Restricted Red Cell Transfusions in Cardiac Surgery Patients prevent kidney injury: Clinical Trial
Restricted Red Cell Transfusions in Cardiac Surgery Patients turned out to be safer and helped prevent acute kidney injury, finds a Clinical Trial.
In a recent clinical trial of higher risk patients undergoing cardiopulmonary bypass surgery, a restrictive approach to blood cell transfusions resulted in fewer transfusions without putting patients at increased risk of acute kidney injury. The findings appear in an upcoming issue of JASN.
Reducing blood cell transfusions during surgery could prevent transfusion-related adverse effects, conserve the blood supply, and reduce healthcare costs, but it might also have negative effects on the kidneys due to a variety of mechanisms. To investigate, Amit X. Garg, MD, PhD, (Lawson Health Research Institute in Ontario) and his colleagues conducted a randomized clinical trial called TRICS-III. The trial included 4531 higher risk patients undergoing cardiopulmonary bypass surgery across 73 centers in 19 countries. Patients were randomized to a restrictive transfusion approach (transfuse only if hemoglobin is below 7.5 g/dL) or a more liberal approach (transfuse if hemoglobin is less than 9.5 g/dL).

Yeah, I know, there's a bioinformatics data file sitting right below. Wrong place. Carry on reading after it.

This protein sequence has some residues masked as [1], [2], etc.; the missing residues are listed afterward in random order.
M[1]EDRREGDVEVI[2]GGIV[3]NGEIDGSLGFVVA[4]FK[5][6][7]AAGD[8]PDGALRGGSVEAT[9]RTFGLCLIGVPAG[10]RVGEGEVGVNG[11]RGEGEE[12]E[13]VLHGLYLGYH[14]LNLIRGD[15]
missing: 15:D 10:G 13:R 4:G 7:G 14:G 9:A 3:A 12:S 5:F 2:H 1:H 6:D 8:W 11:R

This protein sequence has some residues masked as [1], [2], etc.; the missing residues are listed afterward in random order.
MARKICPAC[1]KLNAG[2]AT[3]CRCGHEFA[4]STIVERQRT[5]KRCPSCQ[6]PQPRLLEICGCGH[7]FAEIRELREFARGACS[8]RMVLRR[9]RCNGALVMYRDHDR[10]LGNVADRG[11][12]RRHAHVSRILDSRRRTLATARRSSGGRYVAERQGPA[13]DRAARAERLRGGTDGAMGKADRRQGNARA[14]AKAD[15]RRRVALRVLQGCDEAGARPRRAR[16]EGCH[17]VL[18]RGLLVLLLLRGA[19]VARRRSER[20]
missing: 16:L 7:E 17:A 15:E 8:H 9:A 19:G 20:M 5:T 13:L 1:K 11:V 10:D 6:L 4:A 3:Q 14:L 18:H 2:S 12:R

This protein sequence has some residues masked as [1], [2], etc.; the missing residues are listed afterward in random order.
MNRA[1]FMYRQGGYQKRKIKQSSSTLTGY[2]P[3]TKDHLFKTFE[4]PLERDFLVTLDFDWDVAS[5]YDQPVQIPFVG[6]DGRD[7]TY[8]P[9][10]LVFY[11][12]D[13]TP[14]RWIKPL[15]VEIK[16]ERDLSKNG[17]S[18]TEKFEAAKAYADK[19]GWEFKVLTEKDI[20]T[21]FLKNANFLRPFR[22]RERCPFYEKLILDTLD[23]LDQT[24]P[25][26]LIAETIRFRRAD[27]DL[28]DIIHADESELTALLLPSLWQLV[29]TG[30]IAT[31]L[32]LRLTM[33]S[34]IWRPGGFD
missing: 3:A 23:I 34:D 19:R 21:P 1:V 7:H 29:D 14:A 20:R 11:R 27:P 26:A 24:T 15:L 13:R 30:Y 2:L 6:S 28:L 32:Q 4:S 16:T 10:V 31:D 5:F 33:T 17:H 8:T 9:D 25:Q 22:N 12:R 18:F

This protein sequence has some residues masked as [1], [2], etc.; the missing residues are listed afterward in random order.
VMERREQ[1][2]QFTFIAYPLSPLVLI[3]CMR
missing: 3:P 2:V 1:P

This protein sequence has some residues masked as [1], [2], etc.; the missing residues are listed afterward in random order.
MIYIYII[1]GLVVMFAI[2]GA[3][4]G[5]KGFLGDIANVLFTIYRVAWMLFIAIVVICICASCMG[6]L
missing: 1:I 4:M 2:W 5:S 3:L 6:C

Patients in the restrictive transfusion group received 38% fewer transfusions than patients in the liberal group (1.8 vs. 2.9 transfusions, on average, respectively), and the approaches were equally safe with respect to risk of acute kidney injury. Risk were similar between patients with and without chronic kidney disease before surgery.
“With over 20 million cardiac surgeries performed worldwide each year—with it being one of the more common reasons for using blood in the hospital and an average of about 3 units of red blood cells used per patient—this suggests that approximately 20 million units of blood transfusions could be avoided each year without influencing the chance that a patient will develop post-operative kidney injury,” said Dr. Garg.
In an accompanying editorial, Iain Macdougall, MD, PhD (King’s College Hospital, in the UK) and Toby Richards, MD (University of Western Australia) noted that the study represents one of the largest trials assessing acute kidney injury ever performed, but they pointed to several limitations.
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